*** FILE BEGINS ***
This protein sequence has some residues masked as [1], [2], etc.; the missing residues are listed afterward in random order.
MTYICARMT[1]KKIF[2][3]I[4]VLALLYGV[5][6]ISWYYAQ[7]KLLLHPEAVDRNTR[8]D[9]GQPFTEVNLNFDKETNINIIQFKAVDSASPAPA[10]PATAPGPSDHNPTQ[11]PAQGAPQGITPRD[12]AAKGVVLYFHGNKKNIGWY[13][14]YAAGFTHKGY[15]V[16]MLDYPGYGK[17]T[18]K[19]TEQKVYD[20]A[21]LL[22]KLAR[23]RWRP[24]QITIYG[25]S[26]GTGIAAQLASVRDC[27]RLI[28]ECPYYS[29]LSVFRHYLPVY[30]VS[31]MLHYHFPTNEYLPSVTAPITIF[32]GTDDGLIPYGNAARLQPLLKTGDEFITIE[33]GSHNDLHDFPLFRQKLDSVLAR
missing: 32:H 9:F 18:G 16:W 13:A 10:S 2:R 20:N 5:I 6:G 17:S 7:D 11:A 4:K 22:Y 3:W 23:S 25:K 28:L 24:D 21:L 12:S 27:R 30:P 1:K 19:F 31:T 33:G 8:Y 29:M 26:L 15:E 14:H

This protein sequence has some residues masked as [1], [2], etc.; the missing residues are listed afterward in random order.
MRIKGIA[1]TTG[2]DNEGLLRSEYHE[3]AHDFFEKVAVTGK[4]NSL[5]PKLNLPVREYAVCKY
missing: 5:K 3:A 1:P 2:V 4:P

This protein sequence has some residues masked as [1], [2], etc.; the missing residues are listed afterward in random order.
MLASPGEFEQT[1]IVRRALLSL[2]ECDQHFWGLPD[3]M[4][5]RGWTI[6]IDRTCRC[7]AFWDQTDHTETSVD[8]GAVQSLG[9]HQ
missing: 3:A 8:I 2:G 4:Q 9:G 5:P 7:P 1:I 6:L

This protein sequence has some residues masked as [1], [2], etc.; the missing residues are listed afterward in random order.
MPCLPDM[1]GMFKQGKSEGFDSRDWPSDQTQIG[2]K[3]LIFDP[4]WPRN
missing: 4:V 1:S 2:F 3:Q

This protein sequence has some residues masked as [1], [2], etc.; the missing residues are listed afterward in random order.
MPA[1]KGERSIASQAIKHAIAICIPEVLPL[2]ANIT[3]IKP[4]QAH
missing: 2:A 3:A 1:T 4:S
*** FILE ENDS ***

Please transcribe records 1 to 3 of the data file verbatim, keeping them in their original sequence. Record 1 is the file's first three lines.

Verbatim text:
This protein sequence has some residues masked as [1], [2], etc.; the missing residues are listed afterward in random order.
MTYICARMT[1]KKIF[2][3]I[4]VLALLYGV[5][6]ISWYYAQ[7]KLLLHPEAVDRNTR[8]D[9]GQPFTEVNLNFDKETNINIIQFKAVDSASPAPA[10]PATAPGPSDHNPTQ[11]PAQGAPQGITPRD[12]AAKGVVLYFHGNKKNIGWY[13][14]YAAGFTHKGY[15]V[16]MLDYPGYGK[17]T[18]K[19]TEQKVYD[20]A[21]LL[22]KLAR[23]RWRP[24]QITIYG[25]S[26]GTGIAAQLASVRDC[27]RLI[28]ECPYYS[29]LSVFRHYLPVY[30]VS[31]MLHYHFPTNEYLPSVTAPITIF[32]GTDDGLIPYGNAARLQPLLKTGDEFITIE[33]GSHNDLHDFPLFRQKLDSVLAR
missing: 32:H 9:F 18:G 16:W 13:A 10:S 2:R 20:N 5:I 6:G 17:S 7:D 11:A 4:K 22:Y 3:W 23:S 25:K 28:L 24:D 21:L 12:S 27:R 30:P 1:K 19:F 31:T 33:G 8:Y 29:M 26:L 15:E 14:H

This protein sequence has some residues masked as [1], [2], etc.; the missing residues are listed afterward in random order.
MRIKGIA[1]TTG[2]DNEGLLRSEYHE[3]AHDFFEKVAVTGK[4]NSL[5]PKLNLPVREYAVCKY
missing: 5:K 3:A 1:P 2:V 4:P

This protein sequence has some residues masked as [1], [2], etc.; the missing residues are listed afterward in random order.
MLASPGEFEQT[1]IVRRALLSL[2]ECDQHFWGLPD[3]M[4][5]RGWTI[6]IDRTCRC[7]AFWDQTDHTETSVD[8]GAVQSLG[9]HQ
missing: 3:A 8:I 2:G 4:Q 9:G 5:P 7:P 1:I 6:L